Saudi Arabia offered to cut its oil output to January levels, as OPEC members seek ways to stabilize crude prices at talks this week in Algiers.“Saudi Arabia is ready to freeze production at the January level,” Boutarfa said, calling the offer “an interesting step.” Saudi Arabia pumped a record 10.69 million barrels a day in August compared with 10.2 million in January, suggesting the Saudis are willing to cut total output by half a million barrels.
Following yesterday's paradoxical US stock surge catalyzed by a bevy of bad macroeonomic news, the overnight session has seen some good old "risk off" mood which hit European shares as a result of the previously reported $14 billion DOJ claim against Deutsche Bank, which sent Europe's biggest bank tumbling, dragging the banking sector lower, while a continued drop in the price of oil pushed energy companies lower.
After two years of a Saudi-led strategy of all-out pumping, adopted to protect market share against the surge in U.S. shale oil, OPECand Russia are putting cooperation back on the table. As Bloomberg notes, their last attempt to do this - a proposal to freeze output in April - collapsed in acrimonybecause of rivalry between Saudi Arabia and Iran. There may be four potential outcomes from the Algiers talks.
Remember the shale gale and Saudi America? The scale of those outlandish delusions has now dwindled to plays in a few counties in West Texas and southeastern New Mexico. Saudi Permian. It’s a race to the bottom as investors double down on the tight oil companies that can still tell a growth story.
One day after all three US indexes hit record highs for the first time since December 31, 1999, US equity index futures, European stocks and Asian equities are little changed after the Nikkei jumped on the back of a Yen weakness, while China reported disappointing economic data and the PBOC suggested that the flood of new debt is slowing which pushed Chinese stocks higher by 1.6% on hopes of more stimulus.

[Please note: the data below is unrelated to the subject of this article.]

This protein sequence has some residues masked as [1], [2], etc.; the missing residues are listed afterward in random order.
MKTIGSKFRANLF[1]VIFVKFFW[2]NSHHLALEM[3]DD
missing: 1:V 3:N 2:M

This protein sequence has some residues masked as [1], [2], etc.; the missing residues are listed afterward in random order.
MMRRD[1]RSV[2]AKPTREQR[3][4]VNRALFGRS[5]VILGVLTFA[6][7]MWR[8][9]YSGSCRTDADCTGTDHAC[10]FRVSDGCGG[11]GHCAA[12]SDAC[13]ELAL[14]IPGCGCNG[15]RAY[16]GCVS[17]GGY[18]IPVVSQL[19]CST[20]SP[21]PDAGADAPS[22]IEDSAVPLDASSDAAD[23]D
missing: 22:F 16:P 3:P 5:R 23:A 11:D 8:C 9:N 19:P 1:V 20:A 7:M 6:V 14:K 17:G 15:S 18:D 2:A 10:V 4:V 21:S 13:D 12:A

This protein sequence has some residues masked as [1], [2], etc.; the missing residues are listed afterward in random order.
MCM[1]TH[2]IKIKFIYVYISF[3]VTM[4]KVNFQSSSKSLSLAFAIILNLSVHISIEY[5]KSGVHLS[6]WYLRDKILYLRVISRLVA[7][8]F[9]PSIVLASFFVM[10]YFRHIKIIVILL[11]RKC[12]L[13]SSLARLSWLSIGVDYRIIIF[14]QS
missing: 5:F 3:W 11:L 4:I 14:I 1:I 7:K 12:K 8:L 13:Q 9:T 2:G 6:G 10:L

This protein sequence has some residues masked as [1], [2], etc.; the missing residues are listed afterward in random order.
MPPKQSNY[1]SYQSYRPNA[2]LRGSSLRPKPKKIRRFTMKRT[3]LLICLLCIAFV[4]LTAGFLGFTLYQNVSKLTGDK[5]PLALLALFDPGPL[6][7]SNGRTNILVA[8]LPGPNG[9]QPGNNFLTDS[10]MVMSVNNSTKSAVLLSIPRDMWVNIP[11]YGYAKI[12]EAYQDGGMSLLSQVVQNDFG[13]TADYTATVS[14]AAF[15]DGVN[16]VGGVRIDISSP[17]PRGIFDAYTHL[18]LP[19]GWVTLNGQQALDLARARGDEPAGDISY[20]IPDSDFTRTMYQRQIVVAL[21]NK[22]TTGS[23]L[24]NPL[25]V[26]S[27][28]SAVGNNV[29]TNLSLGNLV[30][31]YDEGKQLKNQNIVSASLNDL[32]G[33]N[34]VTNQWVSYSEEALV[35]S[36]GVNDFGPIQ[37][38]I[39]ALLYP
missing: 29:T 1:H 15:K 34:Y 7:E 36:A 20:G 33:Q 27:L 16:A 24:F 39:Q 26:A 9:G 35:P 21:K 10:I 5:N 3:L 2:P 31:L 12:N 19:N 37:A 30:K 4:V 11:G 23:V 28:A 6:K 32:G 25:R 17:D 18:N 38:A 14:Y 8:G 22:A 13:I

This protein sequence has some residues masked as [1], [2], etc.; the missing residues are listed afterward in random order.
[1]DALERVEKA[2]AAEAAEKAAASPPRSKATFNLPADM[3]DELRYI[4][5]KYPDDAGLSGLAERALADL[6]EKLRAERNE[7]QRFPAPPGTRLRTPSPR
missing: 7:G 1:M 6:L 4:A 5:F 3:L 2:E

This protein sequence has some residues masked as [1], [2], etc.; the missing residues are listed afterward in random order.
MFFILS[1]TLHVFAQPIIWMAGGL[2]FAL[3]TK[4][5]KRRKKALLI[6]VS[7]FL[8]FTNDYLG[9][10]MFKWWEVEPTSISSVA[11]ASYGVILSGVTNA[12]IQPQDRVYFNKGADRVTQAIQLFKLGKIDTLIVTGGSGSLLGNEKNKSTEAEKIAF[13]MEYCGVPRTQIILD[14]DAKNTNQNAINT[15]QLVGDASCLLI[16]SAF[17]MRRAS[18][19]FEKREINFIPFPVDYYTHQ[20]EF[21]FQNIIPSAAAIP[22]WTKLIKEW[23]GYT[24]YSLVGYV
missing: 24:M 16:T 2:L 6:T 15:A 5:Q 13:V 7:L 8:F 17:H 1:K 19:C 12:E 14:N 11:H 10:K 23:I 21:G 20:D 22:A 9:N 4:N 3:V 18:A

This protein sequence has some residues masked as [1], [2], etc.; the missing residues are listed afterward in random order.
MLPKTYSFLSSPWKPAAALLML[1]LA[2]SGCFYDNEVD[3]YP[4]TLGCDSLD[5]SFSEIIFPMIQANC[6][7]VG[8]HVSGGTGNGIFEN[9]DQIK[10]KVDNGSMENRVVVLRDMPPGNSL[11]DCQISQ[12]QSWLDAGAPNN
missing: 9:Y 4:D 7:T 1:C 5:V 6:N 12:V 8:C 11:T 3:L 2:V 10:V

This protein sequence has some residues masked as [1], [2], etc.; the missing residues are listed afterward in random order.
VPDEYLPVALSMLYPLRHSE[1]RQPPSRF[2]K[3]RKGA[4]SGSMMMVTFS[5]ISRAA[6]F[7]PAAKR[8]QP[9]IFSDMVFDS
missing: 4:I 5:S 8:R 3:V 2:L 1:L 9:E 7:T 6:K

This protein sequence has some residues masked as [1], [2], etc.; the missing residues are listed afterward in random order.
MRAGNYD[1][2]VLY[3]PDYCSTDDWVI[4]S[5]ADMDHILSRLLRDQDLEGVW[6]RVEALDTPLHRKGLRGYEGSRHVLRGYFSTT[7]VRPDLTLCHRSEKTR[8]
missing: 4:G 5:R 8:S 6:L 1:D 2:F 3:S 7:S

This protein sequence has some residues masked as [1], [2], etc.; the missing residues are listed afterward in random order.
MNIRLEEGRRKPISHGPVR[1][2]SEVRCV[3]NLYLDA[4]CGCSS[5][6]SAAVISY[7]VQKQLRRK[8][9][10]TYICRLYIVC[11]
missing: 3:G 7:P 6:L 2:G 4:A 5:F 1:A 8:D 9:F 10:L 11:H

WTI Crude (Sept) oil futures have contonued their 6-day slide this mornig, pressing back to a $43 handle at 3-month lows. While the seasonality, both price and oil demand, and gasoline glut remain significant overhangs, it appears a bigger driver for now is the rapid unwind of record long speculative positioning in crude markets.
Depending upon whom you speak with, peak oil is either a catastrophe waiting to happen or a far-off concern that has already been solved or will be soon. Frequently, peak oil is referred to as a myth. What you rarely hear is that peak oil is an empirical fact having already occurred in dozens of countries.
OPEC has captured its largest share of the oil market since 1975, which could be seen as a vindication of the cartel’s strategy over the past two years. But it also creates vulnerabilities for the U.S. and others, who are once again increasingly dependent on the Middle East for oil.
The UK EU referendum is suddenly totally dominant in financial markets. The increased focus comes as the leave campaign has gathered steam as 4 polls yesterday afternoon/evening put the 'leave' campaign ahead. As a result of the continued global scramble for safety, German 10Y bunds finally dropped below 0% for the first time ever, while global risk assets are red around the globe.
The fight between the two for supremacy in the Middle East region is unlikely to end anytime soon. Currently, supply outages to the tune of 3.5 million b/d are supporting the oil prices by creating a balance between demand and supply. Once Nigeria, Libya, and Canada resume pumping at their normal levels, the effects of the struggle between Iran and Saudi Arabia will be felt. If both increase production, the world will be awash with oil, pulling prices back to the mid $30/barrel levels.
In what has been another quiet overnight session, which unlike the past two days has not seen steep, illiquid gaps higher in US equity futures (the E-mini was up 3 points and accelerating to the upside as of this writing so there is still ample time for the momentum algos to go berserk), the main event was the price of Brent rising above $50 for the first time since November with WTI rising as high as $49.97.